Aleksei Oleinik (+188) vs. Sergei Spivack (-225)

Weight Class: Heavyweight (265 lbs)

Aleksei Oleinik made his professional debut just two months after I was born in 1996. Not only is he still fighting, but if Oleinik is able to pull off the upset over Sergei Spivack at UFC Vegas 29, it will mark 60 career wins for “The Boa Constrictor.”

Known as one of the UFC’s most lethal submission threats, Oleinik became the first MMA fighter to secure a submission in four separate decades when he secured an armbar on Maurice Greene in January of 2020. He then extended his winning streak to two with a decision victory over another heavyweight legend in Fabricio Werdum. Granted, Werdum’s best days are behind him, but it was still a solid win that Oleinik spring-boarded into a main event.

Since then, however, his chin has looked suspect. He was predictably KO’d by Derrick Lewis in that main event last August and was then knocked out again by ascending heavyweight prospect Chris Daukaus. Neither loss was “bad” so to speak, seeing as how both Daukaus and Lewis are knockout artists. But the way Oleinik went down was troubling. He doesn’t seem to be wearing shots well, and for a guy who will be 44 next week, you have to wonder when father time will eventually outpace heart.

With that said, Oleinik is always dangerous off his back. He can secure submissions from anywhere and if the fight gets to the ground, well, they call him “The Boa Constrictor” for a reason.

This transitions us into Sergei Spivak’s game, which is quite wrestling-heavy. The Moldovan has picked up some solid UFC wins over Carlos Felipe, Tai Tuivasa and Jared Vanderaa, using his wrestling in all three. Against most heavyweights, Spivak is relentless with top control. He also has very concise but powerful ground-and-pound, as well as short elbows, that do a-lot of damage. They’re very measured so he doesn’t gas and his wrestling pressure tends to tire guys out.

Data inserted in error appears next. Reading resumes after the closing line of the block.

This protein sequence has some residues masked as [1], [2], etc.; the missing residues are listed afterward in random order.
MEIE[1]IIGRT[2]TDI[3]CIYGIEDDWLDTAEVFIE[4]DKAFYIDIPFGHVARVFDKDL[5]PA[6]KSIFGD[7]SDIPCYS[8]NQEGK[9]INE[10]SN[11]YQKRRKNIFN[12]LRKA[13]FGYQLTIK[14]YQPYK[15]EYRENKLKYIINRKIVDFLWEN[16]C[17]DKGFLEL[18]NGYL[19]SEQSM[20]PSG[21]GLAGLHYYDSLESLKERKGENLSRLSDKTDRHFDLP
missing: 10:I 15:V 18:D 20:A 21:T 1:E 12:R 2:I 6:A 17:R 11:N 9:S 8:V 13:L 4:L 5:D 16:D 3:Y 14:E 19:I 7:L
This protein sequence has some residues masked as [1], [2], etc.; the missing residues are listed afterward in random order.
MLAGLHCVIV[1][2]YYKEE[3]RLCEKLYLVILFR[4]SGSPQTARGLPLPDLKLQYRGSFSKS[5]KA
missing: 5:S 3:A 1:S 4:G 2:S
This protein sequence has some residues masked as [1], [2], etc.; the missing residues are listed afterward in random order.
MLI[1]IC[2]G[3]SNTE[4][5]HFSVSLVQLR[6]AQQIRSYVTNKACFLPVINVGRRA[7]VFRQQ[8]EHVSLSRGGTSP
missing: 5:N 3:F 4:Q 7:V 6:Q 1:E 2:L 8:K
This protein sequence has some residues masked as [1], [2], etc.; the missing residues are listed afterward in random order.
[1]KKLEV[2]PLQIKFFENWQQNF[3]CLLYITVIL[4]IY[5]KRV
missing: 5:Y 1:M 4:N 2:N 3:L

Ultimately, Spivak has to be the pick on paper. Oleinik is a beast, I would love to see him get 60 wins, but I do think Spivak has the power to put him out. Oleinik’s striking is quite loopy and really only serves to help him get in close and look for body-lock takedowns, but because it’s so wild, it can be a bit deceptive. Spivak is quite measured on the feet, however. He has a very crisp jab which can be a huge asset at higher weight classes where volume is tougher to generate. I could certainly see Spivak ending this fight on the feet even though he’s a ground fighter.

From a betting perspective, I’m probably going to stay away here. I do think Spivak wins this fight eight times out of ten, but Aleksei Oleinik is always coming up with victories when he’s supposed to be toast. Yes, I do think the deck is starting to stack against his chances of pulling off another upset, but it’s scary to rely on a guy who is known for being able to power wrestle his opponents against a guy like Oleinik.

The knockout prop odds for Spivak are quite hefty as well. He probably does get the KO, but I don’t feel like betting it at (-140). Spivak round one KO sits at (+180), which has more value for sure, but I still don’t love that for a method and round prop. So ultimately I do think Spivac wins this fight, he could easily get a quick finish with elbows, but I just don’t see the value in betting it.

Check out the video below for a more detailed analysis.

Prediction: Sergei Spivac

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Khaos Williams vs. Matthew Semelsberger

Dan Ige vs. The Korean Zombie

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